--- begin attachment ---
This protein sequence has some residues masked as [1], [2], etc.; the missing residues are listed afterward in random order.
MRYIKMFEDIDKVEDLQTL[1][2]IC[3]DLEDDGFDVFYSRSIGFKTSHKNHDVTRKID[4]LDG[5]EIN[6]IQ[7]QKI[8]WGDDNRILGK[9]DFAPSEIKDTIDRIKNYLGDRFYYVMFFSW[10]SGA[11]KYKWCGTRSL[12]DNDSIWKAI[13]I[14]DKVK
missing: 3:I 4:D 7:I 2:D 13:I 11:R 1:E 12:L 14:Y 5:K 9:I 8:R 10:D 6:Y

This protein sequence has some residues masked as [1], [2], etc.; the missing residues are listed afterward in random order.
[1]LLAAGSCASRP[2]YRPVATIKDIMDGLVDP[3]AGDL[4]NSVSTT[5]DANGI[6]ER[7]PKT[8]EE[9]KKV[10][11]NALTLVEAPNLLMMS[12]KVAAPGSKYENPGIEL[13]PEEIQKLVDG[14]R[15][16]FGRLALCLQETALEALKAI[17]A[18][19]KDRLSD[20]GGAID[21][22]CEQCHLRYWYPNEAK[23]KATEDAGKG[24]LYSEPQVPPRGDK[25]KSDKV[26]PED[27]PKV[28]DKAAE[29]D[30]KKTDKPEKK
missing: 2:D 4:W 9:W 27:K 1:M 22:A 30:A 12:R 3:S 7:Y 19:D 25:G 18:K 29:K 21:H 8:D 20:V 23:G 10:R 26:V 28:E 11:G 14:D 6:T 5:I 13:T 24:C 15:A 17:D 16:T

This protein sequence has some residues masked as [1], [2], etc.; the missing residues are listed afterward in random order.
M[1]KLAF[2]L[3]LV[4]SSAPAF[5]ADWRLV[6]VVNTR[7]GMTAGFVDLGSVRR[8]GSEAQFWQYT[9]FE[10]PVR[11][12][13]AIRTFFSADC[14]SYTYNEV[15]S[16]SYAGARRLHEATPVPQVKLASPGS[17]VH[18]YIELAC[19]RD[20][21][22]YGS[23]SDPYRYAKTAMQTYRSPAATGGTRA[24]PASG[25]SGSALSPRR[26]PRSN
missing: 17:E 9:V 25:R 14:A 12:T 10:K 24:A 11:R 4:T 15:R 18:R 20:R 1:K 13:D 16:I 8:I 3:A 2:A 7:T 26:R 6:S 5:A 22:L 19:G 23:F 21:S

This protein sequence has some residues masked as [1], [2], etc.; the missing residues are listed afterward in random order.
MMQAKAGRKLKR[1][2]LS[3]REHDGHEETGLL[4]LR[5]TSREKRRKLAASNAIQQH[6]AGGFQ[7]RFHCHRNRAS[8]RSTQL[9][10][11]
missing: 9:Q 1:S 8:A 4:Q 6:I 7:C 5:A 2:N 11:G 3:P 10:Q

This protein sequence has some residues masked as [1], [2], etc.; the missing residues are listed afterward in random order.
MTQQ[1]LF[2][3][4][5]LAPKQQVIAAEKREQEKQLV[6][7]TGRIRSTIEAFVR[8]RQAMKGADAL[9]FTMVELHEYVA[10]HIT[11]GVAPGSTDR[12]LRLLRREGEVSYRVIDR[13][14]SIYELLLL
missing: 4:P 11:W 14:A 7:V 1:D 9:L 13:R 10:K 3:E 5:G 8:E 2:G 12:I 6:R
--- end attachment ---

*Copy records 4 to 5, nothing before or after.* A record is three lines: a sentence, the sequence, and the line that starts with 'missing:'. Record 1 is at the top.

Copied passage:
This protein sequence has some residues masked as [1], [2], etc.; the missing residues are listed afterward in random order.
MMQAKAGRKLKR[1][2]LS[3]REHDGHEETGLL[4]LR[5]TSREKRRKLAASNAIQQH[6]AGGFQ[7]RFHCHRNRAS[8]RSTQL[9][10][11]
missing: 9:Q 1:S 8:A 4:Q 6:I 7:C 5:A 2:N 11:G 3:P 10:Q

This protein sequence has some residues masked as [1], [2], etc.; the missing residues are listed afterward in random order.
MTQQ[1]LF[2][3][4][5]LAPKQQVIAAEKREQEKQLV[6][7]TGRIRSTIEAFVR[8]RQAMKGADAL[9]FTMVELHEYVA[10]HIT[11]GVAPGSTDR[12]LRLLRREGEVSYRVIDR[13][14]SIYELLLL
missing: 4:P 11:W 14:A 7:V 1:D 9:L 13:R 10:K 3:E 5:G 8:E 2:G 12:I 6:R